Is Nutritional Yeast the Next Big Thing in Health Food?

STACK breaks down the health benefits of nutritional yeast and explodes the myth that it's dull and boring.

Nutritional yeast.

The name doesn't exactly elicit a positive response. Other superfoods have cool names like goji berries or acai juice, which sound exotic and sexy. Nutritional yeast sounds like something the government would hand out in rations to the survivors of an earthquake. But despite its dull name, nutritional yeast has all the ingredients of a food that could explode in popularity.

What Is Nutritional Yeast?

Nutritional Yeast

Nutritional yeast is deactivated yeast. It is produced by culturing yeast in a nutrient medium whose primary ingredient is glucose. When the yeast is ready, it is heated to deactivate it before it's harvested, washed, dried and packaged. The most popular strain of yeast used to make nutritional yeast is saccharomyces cerevisiae.

Nutrition Profile

Nutritional Yeast

Now let's get to the nutrition facts. A two-tablespoon serving of nutritional yeast packs 6 grams of protein, 8 percent of your daily fiber, no sodium, no fat and just 40 calories. The protein in nutritional yeast is what's known as "complete protein," meaning it contains all nine essential amino acids. So it is more like animal protein than plant-based protein, which is a good thing for anyone looking to build and repair muscle. Since animal protein is similar to our own body's protein, we're able to use it more rapidly and effectively than plant-based protein.

Nutritional yeast is also a great source of B vitamins. All nutritional yeast contains some B vitamins, but most varieties are fortified with additional amounts. Fortified nutritional yeast contains 40 percent of your daily B12, 70 percent of your B3, 140 percent of B6, 160 percent of B2 and 180 percent of B1.

B1, also known as thiamine, breaks down carbohydrates for energy and assists proper nerve function. B2, also known as riboflavin, and B3, also known as niacin, assist with carbohydrate, amino acid (protein) and fat metabolism. B6 aids in red blood cell production and amino acid and carbohydrate metabolism. B12 regulates the functions of cells in the G.I. tract, bone marrow and nerve tissue.

Nutritional yeast is totally vegan-friendly and 100-percent gluten-free, making it a food anyone can eat. It is a popular ingredient in vegan cooking, which is why it's often fortified with additional B vitamins. Vegans have a tough time getting sufficient B vitamins through their plant-based diets, and consuming nutritional yeast is a convenient way to do so.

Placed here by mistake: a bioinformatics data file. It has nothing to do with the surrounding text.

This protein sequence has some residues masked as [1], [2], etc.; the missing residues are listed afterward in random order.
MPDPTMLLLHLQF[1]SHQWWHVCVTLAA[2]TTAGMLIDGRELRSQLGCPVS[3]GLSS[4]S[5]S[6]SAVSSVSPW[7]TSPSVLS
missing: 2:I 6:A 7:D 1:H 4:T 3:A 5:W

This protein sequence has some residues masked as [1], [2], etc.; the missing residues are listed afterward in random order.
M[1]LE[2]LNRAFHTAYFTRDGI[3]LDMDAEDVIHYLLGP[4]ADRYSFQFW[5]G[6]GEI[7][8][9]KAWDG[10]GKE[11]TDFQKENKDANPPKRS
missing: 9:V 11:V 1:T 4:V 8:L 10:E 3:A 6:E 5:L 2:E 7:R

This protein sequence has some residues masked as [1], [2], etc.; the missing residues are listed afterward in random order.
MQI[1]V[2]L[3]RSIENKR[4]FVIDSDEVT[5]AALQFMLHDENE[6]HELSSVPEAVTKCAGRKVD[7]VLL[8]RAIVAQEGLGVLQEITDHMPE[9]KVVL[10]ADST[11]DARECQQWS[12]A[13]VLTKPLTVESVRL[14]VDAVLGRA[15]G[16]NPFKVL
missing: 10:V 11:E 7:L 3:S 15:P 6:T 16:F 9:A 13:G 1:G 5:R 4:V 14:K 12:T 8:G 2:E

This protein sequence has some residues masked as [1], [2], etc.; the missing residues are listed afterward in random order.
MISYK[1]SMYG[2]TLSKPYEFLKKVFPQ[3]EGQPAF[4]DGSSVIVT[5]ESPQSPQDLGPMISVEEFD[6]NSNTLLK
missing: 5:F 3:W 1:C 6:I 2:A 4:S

Nutritional Yeast

With all these benefits, nutritional yeast must taste pretty awful, right? That's how it works—the stuff that's good for you always tastes bad, and the stuff that's bad for you always tastes good.

Shockingly, that's nowhere near the case with nutritional yeast. It has a savory, umami-like flavor that's incredibly versatile and can be used to enhance the enjoyment of almost any food.

Now would be a good time to mention that nutritional yeast is not used in cooking like baker's yeast. Baker's yeast is a leavening agent, which means it's added to doughs and batters to help them rise. Foaming action helps the dough or batter become light, fluffy and soft. Nutritional yeast cannot be used as a leavening agent. Instead, it's used as a seasoning.

Nutritional yeast comes in the form of yellowish-tan flakes or powder and is typically packaged in a shaker bottle. As previously mentioned, its savory flavor makes it popular in vegan cooking, and it can be used to replicate the taste of cheese. The number of recipes or foods to which nutritional yeast can be added is unlimited, including pastas, salads, sauces, pizzas, chips, mac & cheese, potatoes, dips and vegetables.

I have been an ardent meat and cheese eater my entire life, and I had never tried nutritional yeast until a few days ago. I sprinkled some on popcorn and was amazed at the taste. It has an enjoyable, light cheesy flavor! The more you put on, the more flavor you get (and protein and fiber). It's certainly not overpowering, and I would say it's less salty than real cheese; but I think you'd be hard-pressed to find someone who doesn't enjoy the flavor. I'm excited to try it out in different recipes and see what else it tastes good on.

The one negative about nutritional yeast is that it's a bit pricey. I picked up a 25-serving bottle for $7.99 at my local grocery chain, which is a bit more than I expected. However, I don't mind spending a few extra bucks on something that's versatile, healthy and delicious.

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